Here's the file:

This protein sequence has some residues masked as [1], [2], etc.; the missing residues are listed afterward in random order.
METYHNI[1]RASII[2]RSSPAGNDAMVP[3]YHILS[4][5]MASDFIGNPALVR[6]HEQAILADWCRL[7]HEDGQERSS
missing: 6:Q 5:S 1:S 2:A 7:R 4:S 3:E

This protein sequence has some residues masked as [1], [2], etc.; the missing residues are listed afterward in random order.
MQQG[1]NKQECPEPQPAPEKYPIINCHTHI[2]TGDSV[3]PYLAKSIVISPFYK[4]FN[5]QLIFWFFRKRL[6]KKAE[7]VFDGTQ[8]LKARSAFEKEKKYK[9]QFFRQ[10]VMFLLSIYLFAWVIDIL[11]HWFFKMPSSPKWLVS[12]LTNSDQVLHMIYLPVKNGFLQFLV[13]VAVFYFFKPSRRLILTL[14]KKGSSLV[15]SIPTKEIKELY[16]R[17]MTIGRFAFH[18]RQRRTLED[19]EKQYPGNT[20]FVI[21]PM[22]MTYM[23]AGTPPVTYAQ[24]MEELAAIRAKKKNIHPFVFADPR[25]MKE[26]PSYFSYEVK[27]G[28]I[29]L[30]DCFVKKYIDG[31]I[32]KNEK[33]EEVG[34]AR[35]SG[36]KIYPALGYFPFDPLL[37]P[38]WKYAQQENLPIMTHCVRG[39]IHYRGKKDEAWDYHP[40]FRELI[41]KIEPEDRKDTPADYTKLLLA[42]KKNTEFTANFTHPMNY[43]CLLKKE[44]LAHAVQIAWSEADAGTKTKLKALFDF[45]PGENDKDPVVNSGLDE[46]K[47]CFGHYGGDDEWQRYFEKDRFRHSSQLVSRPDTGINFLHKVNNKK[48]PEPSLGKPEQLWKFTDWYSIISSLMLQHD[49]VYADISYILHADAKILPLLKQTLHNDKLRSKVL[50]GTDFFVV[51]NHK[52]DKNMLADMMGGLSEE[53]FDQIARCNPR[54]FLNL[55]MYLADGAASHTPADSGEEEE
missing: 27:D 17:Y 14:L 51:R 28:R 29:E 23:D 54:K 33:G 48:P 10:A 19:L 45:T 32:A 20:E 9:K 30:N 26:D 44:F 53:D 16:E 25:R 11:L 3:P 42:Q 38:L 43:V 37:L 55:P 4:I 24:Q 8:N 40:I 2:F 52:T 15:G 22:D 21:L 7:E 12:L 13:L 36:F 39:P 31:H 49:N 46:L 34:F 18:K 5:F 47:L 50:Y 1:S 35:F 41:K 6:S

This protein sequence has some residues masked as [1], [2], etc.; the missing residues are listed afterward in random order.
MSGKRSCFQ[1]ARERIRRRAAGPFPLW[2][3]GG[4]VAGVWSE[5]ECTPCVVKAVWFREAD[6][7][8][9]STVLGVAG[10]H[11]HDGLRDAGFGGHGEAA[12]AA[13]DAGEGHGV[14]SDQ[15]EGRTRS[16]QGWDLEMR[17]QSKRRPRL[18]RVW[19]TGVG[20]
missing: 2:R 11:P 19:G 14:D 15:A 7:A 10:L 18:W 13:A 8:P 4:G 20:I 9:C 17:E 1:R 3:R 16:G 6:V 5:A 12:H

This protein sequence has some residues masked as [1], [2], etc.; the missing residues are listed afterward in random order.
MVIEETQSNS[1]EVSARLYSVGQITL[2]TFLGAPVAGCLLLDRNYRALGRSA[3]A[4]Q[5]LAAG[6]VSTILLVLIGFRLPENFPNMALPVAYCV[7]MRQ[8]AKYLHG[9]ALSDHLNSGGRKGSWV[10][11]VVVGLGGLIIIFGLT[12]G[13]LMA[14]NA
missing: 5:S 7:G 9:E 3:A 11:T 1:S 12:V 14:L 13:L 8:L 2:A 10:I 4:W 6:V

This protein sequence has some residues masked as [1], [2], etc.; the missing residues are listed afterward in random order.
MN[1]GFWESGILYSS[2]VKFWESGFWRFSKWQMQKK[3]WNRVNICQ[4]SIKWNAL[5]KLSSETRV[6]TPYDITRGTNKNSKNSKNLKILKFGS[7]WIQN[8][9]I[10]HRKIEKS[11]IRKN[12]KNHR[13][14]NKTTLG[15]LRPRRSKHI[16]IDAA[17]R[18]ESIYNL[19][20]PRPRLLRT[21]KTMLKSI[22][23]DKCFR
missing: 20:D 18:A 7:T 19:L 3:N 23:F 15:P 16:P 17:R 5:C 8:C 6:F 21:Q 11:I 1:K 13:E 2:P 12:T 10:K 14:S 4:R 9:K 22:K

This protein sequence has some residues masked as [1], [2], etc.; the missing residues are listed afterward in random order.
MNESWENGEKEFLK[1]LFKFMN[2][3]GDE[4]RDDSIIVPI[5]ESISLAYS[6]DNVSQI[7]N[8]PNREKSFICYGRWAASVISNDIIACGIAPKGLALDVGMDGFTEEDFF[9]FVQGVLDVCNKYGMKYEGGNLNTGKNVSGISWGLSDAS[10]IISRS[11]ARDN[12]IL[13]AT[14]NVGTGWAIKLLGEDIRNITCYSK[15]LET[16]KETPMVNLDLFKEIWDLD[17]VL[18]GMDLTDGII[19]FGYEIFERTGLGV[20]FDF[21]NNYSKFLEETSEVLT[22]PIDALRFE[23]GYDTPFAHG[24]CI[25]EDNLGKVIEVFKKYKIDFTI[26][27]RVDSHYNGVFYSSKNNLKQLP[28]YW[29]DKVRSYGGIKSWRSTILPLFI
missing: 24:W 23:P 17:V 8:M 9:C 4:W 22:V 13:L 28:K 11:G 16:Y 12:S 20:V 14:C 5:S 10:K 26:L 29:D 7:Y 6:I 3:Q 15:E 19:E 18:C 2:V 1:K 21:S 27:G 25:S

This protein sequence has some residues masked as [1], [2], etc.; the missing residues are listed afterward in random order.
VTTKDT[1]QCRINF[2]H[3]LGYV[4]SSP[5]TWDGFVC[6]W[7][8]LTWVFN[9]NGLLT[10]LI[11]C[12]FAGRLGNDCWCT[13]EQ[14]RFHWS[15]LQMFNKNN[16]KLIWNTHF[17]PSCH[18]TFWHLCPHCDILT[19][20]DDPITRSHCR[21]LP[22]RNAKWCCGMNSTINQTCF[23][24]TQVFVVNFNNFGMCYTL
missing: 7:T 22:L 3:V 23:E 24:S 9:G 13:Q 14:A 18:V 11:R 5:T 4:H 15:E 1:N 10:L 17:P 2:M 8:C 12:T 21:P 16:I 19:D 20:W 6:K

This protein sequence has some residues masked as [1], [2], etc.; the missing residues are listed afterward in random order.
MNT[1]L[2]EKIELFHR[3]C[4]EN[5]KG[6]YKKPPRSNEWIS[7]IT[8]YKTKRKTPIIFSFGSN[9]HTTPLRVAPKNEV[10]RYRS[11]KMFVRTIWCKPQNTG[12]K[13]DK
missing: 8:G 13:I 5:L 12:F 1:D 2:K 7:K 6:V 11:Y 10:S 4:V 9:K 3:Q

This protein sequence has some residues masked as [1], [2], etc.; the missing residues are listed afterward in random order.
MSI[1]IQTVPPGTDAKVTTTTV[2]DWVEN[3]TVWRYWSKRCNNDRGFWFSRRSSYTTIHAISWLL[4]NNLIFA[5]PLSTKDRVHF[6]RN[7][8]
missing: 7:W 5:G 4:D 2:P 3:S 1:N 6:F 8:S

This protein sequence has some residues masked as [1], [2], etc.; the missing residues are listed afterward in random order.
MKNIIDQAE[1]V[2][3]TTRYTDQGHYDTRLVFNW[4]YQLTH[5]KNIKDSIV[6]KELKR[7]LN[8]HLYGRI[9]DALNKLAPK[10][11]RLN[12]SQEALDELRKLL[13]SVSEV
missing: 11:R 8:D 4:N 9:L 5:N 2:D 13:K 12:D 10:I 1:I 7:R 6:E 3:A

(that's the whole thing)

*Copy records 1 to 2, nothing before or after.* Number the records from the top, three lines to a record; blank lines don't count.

This protein sequence has some residues masked as [1], [2], etc.; the missing residues are listed afterward in random order.
METYHNI[1]RASII[2]RSSPAGNDAMVP[3]YHILS[4][5]MASDFIGNPALVR[6]HEQAILADWCRL[7]HEDGQERSS
missing: 6:Q 5:S 1:S 2:A 7:R 4:S 3:E

This protein sequence has some residues masked as [1], [2], etc.; the missing residues are listed afterward in random order.
MQQG[1]NKQECPEPQPAPEKYPIINCHTHI[2]TGDSV[3]PYLAKSIVISPFYK[4]FN[5]QLIFWFFRKRL[6]KKAE[7]VFDGTQ[8]LKARSAFEKEKKYK[9]QFFRQ[10]VMFLLSIYLFAWVIDIL[11]HWFFKMPSSPKWLVS[12]LTNSDQVLHMIYLPVKNGFLQFLV[13]VAVFYFFKPSRRLILTL[14]KKGSSLV[15]SIPTKEIKELY[16]R[17]MTIGRFAFH[18]RQRRTLED[19]EKQYPGNT[20]FVI[21]PM[22]MTYM[23]AGTPPVTYAQ[24]MEELAAIRAKKKNIHPFVFADPR[25]MKE[26]PSYFSYEVK[27]G[28]I[29]L[30]DCFVKKYIDG[31]I[32]KNEK[33]EEVG[34]AR[35]SG[36]KIYPALGYFPFDPLL[37]P[38]WKYAQQENLPIMTHCVRG[39]IHYRGKKDEAWDYHP[40]FRELI[41]KIEPEDRKDTPADYTKLLLA[42]KKNTEFTANFTHPMNY[43]CLLKKE[44]LAHAVQIAWSEADAGTKTKLKALFDF[45]PGENDKDPVVNSGLDE[46]K[47]CFGHYGGDDEWQRYFEKDRFRHSSQLVSRPDTGINFLHKVNNKK[48]PEPSLGKPEQLWKFTDWYSIISSLMLQHD[49]VYADISYILHADAKILPLLKQTLHNDKLRSKVL[50]GTDFFVV[51]NHK[52]DKNMLADMMGGLSEE[53]FDQIARCNPR[54]FLNL[55]MYLADGAASHTPADSGEEEE
missing: 27:D 17:Y 14:L 51:R 28:R 29:E 23:D 54:K 33:G 48:P 10:A 19:L 45:T 32:A 20:E 9:K 30:N 26:D 44:F 53:D 16:E 25:R 11:L 3:P 42:Q 38:L 43:V 37:L 55:P 4:I 24:Q 8:N 40:I 2:F 52:T 15:G 22:D 21:L 7:E 12:L 13:L 36:F 39:P 31:H 49:N 46:L 34:F 18:K 5:F 47:L 50:Y 1:S 35:F 41:K 6:S